BANDON, OR – As interest in fuel economy and global warming increases, so does research into alternative-fuel vehicles. One such research project by CNW Marketing Research Inc., which took place over the span of two years, collected data on the energy necessary to plan, build, sell, drive, and dispose of a vehicle from initial concept to scrappage. The results included a “dollars per lifetime mile” figure, also deemed the “energy cost per mile driven.” According to the report, the most “energy expensive” vehicle sold in the United States in calendar-year 2005 was the Maybach at $11.58 per mile. The least expensive vehicle was the Scion xB at $0.48 cents. However, the report found that driving a hybrid vehicle costs more in terms of overall energy consumed than did comparable non-hybrid vehicles. Once example compared Honda models: The Honda Accord Hybrid had an energy cost per mile of $3.29, while the conventional Honda Accord was $2.18. According to the report, there are several reasons hybrids cost more than non-hybrids, including the manufacture, replacement and disposal of such items as batteries, electric motors, lighter weight materials, and complexity of the power package. According to the report, while the industry average of all vehicles sold in the United States in 2005 was $2.28 cents per mile, the Hummer H3 was only $1.949 cents per mile. That figure is also lower than all currently offered hybrids and Honda Civic at $2.42 per mile.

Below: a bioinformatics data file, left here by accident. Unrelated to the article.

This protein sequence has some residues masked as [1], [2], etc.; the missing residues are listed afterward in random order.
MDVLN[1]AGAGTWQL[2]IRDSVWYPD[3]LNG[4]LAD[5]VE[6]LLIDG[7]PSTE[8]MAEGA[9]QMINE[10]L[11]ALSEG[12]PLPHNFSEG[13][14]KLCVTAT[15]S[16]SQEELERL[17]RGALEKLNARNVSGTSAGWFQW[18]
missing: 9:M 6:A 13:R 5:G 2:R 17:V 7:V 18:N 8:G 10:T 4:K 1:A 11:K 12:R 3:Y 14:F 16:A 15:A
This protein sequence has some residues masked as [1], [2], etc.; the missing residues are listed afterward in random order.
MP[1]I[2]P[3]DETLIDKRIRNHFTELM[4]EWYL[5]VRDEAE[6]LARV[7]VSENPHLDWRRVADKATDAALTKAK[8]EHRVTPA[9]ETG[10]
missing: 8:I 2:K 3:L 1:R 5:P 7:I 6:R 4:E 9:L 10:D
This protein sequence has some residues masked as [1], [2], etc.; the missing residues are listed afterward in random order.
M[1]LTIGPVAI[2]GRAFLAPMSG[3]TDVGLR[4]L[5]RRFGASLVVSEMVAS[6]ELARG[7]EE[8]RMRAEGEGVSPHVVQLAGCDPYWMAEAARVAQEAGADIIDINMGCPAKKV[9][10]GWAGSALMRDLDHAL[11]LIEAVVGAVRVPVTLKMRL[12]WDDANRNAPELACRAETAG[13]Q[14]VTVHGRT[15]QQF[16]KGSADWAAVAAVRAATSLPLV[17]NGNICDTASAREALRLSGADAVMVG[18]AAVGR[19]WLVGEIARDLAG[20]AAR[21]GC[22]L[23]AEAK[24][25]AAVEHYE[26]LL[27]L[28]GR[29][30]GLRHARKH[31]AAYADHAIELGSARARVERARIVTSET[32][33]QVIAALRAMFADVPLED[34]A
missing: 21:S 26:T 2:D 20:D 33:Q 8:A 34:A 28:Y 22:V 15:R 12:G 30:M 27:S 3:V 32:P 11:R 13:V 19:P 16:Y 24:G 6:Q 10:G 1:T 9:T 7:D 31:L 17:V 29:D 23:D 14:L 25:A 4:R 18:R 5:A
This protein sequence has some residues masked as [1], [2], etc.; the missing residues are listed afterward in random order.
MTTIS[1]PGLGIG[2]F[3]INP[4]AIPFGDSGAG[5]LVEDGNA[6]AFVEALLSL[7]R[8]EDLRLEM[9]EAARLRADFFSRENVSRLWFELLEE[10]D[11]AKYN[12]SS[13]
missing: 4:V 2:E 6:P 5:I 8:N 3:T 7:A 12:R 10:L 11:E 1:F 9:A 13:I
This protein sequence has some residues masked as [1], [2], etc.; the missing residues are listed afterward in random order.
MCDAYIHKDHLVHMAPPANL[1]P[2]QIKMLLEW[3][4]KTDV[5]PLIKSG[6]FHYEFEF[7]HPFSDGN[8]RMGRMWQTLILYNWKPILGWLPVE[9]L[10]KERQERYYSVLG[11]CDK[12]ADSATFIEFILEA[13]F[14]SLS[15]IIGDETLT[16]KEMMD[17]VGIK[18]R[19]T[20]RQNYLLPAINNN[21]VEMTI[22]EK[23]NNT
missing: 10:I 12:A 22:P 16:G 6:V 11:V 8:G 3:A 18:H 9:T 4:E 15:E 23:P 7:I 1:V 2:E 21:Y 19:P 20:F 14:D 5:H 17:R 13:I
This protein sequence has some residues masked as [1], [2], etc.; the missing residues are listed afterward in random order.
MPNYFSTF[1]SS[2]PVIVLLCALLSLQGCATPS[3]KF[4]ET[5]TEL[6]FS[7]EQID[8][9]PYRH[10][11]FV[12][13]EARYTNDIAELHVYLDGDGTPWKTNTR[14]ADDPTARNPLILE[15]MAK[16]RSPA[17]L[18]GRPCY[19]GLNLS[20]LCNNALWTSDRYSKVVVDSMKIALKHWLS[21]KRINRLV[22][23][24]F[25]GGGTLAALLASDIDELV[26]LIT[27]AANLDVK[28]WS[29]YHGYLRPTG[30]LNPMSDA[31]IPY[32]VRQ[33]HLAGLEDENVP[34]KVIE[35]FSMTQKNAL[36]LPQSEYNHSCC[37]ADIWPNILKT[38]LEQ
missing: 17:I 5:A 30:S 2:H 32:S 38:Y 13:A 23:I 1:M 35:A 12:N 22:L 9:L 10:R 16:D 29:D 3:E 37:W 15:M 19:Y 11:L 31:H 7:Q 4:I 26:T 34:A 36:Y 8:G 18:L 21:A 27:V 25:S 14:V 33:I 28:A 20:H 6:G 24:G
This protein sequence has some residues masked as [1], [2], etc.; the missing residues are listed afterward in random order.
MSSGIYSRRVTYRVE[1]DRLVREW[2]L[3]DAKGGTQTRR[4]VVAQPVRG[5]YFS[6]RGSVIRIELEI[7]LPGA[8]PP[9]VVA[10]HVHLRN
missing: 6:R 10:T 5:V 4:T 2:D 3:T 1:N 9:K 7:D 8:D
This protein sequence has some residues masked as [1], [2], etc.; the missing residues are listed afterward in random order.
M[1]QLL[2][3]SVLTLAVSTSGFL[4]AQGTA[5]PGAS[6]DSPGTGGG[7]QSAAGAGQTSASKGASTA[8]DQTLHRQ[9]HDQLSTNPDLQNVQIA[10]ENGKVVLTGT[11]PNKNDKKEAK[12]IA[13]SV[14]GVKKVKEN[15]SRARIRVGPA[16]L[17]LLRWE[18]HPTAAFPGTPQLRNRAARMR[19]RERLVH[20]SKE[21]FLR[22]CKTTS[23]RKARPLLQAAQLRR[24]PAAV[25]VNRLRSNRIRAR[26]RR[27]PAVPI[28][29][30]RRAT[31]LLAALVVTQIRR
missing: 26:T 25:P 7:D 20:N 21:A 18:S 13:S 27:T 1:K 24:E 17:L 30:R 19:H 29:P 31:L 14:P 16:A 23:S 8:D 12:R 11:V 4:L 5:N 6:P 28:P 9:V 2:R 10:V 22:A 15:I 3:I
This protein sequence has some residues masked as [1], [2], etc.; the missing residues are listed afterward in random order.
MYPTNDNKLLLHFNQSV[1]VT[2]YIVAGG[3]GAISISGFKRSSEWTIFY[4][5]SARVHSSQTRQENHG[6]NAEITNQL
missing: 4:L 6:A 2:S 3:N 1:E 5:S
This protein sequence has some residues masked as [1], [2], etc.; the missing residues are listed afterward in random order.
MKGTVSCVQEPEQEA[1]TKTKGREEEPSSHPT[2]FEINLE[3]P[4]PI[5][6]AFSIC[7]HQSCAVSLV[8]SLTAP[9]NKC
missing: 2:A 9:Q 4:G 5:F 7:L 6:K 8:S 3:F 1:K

Originally posted on Fleet Financials